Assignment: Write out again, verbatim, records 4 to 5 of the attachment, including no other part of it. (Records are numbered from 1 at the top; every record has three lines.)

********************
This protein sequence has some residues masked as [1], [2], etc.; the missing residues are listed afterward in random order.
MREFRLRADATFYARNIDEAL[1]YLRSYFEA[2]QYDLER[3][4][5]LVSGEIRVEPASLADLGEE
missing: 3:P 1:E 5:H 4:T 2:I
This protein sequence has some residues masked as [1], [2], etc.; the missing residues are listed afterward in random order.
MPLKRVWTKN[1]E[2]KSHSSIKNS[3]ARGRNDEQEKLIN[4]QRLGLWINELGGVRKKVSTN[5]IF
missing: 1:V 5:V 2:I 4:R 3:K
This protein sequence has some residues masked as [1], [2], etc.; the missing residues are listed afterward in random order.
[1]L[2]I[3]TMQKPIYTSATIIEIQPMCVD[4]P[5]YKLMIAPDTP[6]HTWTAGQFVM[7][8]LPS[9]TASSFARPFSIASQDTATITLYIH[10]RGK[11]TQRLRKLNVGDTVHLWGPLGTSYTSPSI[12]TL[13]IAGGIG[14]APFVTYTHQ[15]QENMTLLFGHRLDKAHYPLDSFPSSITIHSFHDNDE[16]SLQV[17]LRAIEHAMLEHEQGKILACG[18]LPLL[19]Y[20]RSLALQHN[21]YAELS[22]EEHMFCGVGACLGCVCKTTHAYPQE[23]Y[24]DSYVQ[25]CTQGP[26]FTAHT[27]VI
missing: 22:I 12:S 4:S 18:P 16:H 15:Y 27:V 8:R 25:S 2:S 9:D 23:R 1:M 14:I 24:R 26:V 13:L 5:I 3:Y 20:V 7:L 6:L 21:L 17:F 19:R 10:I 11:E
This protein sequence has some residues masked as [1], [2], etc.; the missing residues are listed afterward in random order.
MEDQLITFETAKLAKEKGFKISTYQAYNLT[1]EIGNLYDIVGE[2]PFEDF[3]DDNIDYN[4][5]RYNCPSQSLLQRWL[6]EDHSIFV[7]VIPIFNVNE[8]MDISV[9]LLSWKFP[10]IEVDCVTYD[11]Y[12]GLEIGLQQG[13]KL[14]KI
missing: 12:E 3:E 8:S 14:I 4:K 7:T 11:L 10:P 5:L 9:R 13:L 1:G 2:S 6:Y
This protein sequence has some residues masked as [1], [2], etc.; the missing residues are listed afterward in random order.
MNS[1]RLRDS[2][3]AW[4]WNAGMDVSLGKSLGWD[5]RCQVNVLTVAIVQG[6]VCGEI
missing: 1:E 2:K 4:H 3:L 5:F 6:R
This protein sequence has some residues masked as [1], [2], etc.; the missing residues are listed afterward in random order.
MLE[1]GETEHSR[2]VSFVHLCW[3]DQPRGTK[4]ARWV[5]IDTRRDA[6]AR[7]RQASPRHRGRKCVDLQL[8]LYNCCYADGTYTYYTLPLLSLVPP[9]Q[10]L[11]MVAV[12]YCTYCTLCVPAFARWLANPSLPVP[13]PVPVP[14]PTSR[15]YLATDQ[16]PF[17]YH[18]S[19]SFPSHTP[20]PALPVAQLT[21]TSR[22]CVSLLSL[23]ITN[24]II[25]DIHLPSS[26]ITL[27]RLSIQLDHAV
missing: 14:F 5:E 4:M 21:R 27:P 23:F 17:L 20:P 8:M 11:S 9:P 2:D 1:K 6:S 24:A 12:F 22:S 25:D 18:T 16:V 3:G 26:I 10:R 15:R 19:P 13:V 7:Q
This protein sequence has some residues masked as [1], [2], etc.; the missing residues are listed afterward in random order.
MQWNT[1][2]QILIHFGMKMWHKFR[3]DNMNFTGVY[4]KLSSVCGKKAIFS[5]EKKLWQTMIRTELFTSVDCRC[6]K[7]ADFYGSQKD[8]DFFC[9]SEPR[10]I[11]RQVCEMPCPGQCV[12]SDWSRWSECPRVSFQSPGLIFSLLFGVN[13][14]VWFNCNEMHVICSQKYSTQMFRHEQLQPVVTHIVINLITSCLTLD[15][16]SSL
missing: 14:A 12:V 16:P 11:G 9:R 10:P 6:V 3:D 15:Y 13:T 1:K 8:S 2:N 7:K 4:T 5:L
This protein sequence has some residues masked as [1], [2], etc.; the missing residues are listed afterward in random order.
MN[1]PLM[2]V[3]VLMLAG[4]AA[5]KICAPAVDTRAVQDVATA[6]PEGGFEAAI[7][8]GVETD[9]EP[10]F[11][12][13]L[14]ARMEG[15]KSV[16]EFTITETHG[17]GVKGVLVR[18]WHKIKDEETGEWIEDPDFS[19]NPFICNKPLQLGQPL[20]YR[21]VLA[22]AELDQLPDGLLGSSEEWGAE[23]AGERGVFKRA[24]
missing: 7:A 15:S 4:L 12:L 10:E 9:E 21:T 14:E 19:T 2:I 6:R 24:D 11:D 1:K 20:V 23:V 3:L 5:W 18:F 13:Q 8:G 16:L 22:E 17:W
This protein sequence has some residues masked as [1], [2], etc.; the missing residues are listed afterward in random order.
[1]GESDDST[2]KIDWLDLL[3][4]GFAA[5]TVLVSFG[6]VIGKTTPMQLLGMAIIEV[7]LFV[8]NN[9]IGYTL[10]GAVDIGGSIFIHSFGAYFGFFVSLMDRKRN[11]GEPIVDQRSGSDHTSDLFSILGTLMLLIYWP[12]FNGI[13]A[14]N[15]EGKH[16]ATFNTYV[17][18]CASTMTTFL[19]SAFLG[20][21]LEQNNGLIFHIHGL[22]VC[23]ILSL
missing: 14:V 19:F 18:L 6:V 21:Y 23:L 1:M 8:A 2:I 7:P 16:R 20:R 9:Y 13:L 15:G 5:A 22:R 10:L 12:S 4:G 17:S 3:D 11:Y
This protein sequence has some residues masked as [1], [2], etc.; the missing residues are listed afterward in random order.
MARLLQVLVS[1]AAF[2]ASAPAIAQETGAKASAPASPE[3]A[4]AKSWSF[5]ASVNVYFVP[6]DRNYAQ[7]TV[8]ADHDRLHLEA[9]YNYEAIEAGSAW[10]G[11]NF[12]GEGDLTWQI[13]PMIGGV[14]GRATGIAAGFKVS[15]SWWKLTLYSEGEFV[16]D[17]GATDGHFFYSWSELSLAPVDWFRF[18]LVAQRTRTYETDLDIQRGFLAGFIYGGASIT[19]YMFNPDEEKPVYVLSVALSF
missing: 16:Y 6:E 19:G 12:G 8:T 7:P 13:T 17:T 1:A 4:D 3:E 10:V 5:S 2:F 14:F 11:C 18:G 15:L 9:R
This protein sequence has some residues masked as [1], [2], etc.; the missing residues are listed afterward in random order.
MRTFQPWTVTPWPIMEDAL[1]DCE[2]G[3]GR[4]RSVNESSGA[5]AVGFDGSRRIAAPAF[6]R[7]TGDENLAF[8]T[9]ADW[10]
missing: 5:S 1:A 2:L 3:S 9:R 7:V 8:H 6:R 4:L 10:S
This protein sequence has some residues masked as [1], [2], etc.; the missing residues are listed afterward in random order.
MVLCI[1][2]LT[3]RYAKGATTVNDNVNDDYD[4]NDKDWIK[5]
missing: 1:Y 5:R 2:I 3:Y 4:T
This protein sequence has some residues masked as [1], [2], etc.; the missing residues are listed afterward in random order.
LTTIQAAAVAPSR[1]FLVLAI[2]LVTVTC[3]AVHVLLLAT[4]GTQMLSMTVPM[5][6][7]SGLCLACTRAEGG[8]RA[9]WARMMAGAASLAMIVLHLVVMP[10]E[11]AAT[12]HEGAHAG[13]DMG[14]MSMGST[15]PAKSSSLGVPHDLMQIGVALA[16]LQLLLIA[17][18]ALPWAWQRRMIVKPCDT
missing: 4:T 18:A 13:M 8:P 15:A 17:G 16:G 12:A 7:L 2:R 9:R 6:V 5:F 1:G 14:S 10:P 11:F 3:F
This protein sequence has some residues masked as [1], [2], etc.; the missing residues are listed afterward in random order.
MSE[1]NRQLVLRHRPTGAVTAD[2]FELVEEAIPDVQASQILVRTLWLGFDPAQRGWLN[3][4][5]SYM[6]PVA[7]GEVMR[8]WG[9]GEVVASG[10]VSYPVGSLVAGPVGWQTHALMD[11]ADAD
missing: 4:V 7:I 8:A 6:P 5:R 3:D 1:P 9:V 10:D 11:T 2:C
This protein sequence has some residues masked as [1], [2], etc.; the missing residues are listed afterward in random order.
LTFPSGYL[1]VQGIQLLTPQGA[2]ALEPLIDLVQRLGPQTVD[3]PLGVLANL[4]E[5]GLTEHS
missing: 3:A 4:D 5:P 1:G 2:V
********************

This protein sequence has some residues masked as [1], [2], etc.; the missing residues are listed afterward in random order.
MEDQLITFETAKLAKEKGFKISTYQAYNLT[1]EIGNLYDIVGE[2]PFEDF[3]DDNIDYN[4][5]RYNCPSQSLLQRWL[6]EDHSIFV[7]VIPIFNVNE[8]MDISV[9]LLSWKFP[10]IEVDCVTYD[11]Y[12]GLEIGLQQG[13]KL[14]KI
missing: 12:E 3:E 8:S 14:I 4:K 7:T 11:L 10:P 5:L 9:R 13:L 1:G 2:S 6:Y
This protein sequence has some residues masked as [1], [2], etc.; the missing residues are listed afterward in random order.
MNS[1]RLRDS[2][3]AW[4]WNAGMDVSLGKSLGWD[5]RCQVNVLTVAIVQG[6]VCGEI
missing: 1:E 2:K 4:H 3:L 5:F 6:R